Juba - Civil society groups are calling on the United Nations peacekeeping
mission to withdraw support from a disarmament programme they say could
spark further violence in South Sudan's volatile Jonglei state.
Jonglei has long been plagued by ethnic tensions and cattle raids made
exceptionally deadly because of the easy availability of arms left over from
a two-decade civil war that ended in 2005. With an aim to quell violence,
the government on Mar. 12 launched a disarmament campaign - first by asking
civilians to turn over weapons voluntarily, and as of May 1, enforcing the
Now, a coalition of civil society groups has released a report documenting
alleged abuses during the voluntary phase of the campaign, which it says
received logistical support from the U.N. Mission in South Sudan (UNMISS).
The groups warn that violence could escalate now that the government has
moved into the enforcement phase.
Incidents documented in the Apr. 30 report, titled Perpetuating Cycles of
Violence, include: tying young men to trees and beating them, simulated
drowning, and an armed clashbetween the Sudan People's Liberation Army
(SPLA) and members of the ethnic Lou Nuer community who resisted
disarmament. That clash resulted in both civilian and SPLA casualties.
"UNMISS is providing material support for a violent, abusive process that
weakens support for the state and continues the cycle of violence in
Jonglei," said the report, which was released bythe civil society groups
Pact, Community Empowerment for Progress, Standard Action Liaison Focus,
Serving and Learning Together and the South Sudan Law Society.
UNMISS denied giving "direct support" to the campaign, which has been
carried out by the SPLA. The mission's assistance has beenlimited to
transporting officials throughout the state "to sensitise the population
about civilian disarmament process," Josephine Guerrero, a spokeswoman for
the mission, told IPS May 1.
"As UNMISS has not provided any civilian or military contributions to the
process, there is also nothing to 'withdraw'," she added.
But one of the report's authors, who declined to be named due to the
sensitivity of the issue, argued that transporting government officials by
helicopter constitutes support for the campaign. The author added that
UNMISS endorsed the voluntary campaign in a Mar. 12 press release.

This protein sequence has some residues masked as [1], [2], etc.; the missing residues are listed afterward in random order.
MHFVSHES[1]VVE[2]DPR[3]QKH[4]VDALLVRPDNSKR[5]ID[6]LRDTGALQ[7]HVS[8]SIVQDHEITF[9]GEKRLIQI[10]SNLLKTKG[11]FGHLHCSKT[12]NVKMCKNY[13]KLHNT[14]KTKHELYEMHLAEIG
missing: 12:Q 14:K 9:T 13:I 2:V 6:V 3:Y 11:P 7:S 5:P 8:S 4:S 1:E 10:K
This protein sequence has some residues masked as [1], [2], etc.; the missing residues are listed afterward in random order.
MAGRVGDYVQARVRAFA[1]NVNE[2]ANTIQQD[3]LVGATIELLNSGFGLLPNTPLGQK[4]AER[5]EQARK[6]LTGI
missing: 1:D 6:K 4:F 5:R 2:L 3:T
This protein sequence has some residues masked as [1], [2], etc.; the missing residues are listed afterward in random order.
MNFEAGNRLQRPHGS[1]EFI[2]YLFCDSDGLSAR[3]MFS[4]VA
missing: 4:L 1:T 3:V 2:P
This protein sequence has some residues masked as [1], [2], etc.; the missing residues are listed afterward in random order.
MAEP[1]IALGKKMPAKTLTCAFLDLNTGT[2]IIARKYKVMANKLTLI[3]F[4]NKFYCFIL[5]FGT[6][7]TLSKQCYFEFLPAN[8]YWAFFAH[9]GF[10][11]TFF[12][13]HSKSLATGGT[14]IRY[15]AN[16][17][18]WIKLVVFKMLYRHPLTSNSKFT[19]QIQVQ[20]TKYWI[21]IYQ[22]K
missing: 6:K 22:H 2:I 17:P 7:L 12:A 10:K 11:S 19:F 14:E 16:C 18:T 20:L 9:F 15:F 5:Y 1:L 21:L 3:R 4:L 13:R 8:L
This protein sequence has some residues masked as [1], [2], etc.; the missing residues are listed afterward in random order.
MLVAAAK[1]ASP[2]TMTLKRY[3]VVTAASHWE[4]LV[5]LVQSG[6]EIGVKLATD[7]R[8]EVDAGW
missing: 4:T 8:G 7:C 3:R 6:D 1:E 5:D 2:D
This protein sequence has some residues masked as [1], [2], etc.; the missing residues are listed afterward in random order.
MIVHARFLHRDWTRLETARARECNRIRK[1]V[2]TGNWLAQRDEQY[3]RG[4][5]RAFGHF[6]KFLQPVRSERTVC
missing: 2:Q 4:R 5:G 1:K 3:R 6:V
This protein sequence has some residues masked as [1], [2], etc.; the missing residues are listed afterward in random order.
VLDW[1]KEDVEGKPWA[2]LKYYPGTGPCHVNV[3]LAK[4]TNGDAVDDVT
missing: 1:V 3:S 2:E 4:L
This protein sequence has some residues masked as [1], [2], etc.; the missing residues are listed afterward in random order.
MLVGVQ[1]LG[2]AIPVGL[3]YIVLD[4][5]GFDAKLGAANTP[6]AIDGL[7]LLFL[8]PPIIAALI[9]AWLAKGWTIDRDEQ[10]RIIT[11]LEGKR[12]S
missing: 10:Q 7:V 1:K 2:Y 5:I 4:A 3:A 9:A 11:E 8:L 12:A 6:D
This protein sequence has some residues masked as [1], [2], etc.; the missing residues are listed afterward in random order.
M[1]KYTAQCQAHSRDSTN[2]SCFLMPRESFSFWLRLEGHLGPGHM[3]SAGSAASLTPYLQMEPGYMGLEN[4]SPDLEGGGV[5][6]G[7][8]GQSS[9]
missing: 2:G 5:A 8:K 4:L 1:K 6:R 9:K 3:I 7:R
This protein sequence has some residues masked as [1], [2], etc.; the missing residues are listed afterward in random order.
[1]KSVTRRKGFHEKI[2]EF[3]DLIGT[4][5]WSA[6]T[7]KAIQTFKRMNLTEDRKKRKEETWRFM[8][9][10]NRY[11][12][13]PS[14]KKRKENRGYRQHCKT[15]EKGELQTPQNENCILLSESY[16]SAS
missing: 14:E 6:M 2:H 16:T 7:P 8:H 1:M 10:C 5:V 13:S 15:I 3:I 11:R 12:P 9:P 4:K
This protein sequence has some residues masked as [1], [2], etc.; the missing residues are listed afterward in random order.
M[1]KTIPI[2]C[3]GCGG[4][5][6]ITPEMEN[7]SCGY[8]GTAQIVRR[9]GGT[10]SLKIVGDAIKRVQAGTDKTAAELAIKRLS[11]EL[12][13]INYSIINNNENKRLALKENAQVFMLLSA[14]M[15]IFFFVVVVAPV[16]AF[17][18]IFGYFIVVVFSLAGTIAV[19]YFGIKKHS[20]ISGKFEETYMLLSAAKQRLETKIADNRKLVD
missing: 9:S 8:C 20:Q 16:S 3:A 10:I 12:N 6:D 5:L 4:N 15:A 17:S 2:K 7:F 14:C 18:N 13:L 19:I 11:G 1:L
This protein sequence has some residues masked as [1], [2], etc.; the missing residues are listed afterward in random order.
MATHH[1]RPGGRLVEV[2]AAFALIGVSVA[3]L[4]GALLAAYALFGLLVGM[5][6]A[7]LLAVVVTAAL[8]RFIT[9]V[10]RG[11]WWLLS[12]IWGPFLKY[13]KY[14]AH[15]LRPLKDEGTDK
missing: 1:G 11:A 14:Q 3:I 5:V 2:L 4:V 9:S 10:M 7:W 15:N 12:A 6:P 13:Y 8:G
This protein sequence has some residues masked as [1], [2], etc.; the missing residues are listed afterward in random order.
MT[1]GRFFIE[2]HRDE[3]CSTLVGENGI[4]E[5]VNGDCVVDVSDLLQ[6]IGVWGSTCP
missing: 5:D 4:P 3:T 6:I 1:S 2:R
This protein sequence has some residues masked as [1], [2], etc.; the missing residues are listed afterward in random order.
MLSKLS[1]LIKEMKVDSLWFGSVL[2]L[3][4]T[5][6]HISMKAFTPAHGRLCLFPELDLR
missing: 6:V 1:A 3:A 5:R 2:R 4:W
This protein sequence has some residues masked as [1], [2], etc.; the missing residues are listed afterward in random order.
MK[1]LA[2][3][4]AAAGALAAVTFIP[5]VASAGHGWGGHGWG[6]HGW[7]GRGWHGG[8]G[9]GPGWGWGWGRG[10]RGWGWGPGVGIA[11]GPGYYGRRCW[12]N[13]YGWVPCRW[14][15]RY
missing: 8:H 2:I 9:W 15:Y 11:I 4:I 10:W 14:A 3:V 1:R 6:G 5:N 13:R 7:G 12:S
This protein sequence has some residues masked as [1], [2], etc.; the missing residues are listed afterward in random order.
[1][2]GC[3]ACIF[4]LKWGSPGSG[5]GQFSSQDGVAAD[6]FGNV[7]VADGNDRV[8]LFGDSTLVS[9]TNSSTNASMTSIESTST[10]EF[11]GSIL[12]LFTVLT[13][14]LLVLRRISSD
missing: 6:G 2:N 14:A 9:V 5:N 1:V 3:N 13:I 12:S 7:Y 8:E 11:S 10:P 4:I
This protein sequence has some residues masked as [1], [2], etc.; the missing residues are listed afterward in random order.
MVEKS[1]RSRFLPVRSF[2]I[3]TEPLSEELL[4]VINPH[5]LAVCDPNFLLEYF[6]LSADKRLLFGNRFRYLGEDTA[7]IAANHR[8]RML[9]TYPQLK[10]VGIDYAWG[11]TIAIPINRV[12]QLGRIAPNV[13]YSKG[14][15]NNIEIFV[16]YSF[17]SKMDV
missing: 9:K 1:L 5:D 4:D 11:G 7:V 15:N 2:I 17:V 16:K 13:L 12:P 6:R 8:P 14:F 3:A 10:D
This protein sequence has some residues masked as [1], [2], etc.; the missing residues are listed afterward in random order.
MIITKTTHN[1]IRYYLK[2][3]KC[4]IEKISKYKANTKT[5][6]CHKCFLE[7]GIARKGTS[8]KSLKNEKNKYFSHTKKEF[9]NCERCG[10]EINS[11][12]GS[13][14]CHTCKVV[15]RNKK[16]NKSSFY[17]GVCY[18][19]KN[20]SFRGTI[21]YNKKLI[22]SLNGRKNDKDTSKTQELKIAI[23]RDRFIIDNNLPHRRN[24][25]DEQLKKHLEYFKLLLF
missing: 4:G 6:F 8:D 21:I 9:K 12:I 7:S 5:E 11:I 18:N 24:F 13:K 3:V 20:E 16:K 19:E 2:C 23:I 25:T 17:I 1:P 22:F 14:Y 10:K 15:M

Guerrero said UNMISS monitoring teams have reported human rights violations
South Sudan's government spokesman, BarnabaMarial Benjamin, denied that
abuses have taken place. "There is no violence up to now," he told IPS in
Juba on May 1. "There's no resistance anywhere. You may get a few people
hiding guns somewhere, but it is going well."
Medecins Sans Frontiers provided IPS with the number of patients it treated
for injuries related to the disarmament campaign. The organisation said it
has treated 30 people so far, two of whom died due to their injuries. While
most sustained injuries from beatings, at least three had gunshot wounds.
The South Sudanese government launched its disarmament campaign in the wake
of attacks on ethnic Murlecommunities by members of the Lou Nuer ethnic
group. The assault followed a year of clashes between the groups that killed
at least 1,000 peoplefrom both sides, according to the U.N.
In the weeks running up to the attacks,UNMISS air patrols reported that as
many as 8,000 Lou Nuer youth were marching toward Murle communities in Pibor
county, which is about 273 kilometers from Juba. Despite advanced warning,
the government said it was unable to deploy enough troops to stave off the
assault. Government officials blamed logistical problems. Much of Jonglei, a
state roughly the size of England, is inaccessible by road. And many of the
existing roads become impassable when it rains.
The U.N. said the violence affected 160,000 people, many of whom are still
displaced and reliant on food aid. The Pibor county commissioner claimed
about 3,000 people were killed during attacks against the Murle in Pibor
county. Both the government and the U.N. dismissed that figure, but have
failed to provide their own estimate despite repeated requests from
UNMISS investigated the violence,andHilde Johnson, the U.N. secretary
general's special representative for South Sudan, told reporters on Mar. 6
that the UNMISS report would be made public within weeks. But two months
after her statement, and four months after the attacks, UNMISS has yet to
release its findings.
"UNMISS is finalising a comprehensive report on the violence in Jonglei,
which will be shared with the government once it is completed," said
Guerrero, the mission's spokeswoman. "It will of course be available to the
The Perpetuating Cycles of Violence report notes that disarmament programmes
have been carried out in Jonglei at least five times in the past six years
Not only have such campaigns failed to rid the state of weapons, but they
have been marked by beatings, torture and the killing of civilians,
according to previous reports. During a 2006 campaign that collected 3,000
weapons, for example, the Geneva-based Small Arms Survey calculated one
death for every two weapons seized.
The authors of Perpetuating Cycles of Violence argue that the proper
conditions must be in place before civilians will feel secure enough to hand
over their weapons voluntarily. These include strengthening the policing and
justice systems, addressing political grievances, promoting peace and
reconciliation between ethnic groups, and providing basic services such as
education and health care.
Until those conditions are met, both the government and UNMISS should halt
the current campaign, which is likely to result in increased violence as it
moves into its enforcement phase, the report said. "Far from being an answer
to insecurity in Jonglei, disarmament is a part of the cycle of violence
that has plagued the state."
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Received on Fri May 04 2012 - 16:34:22 EDT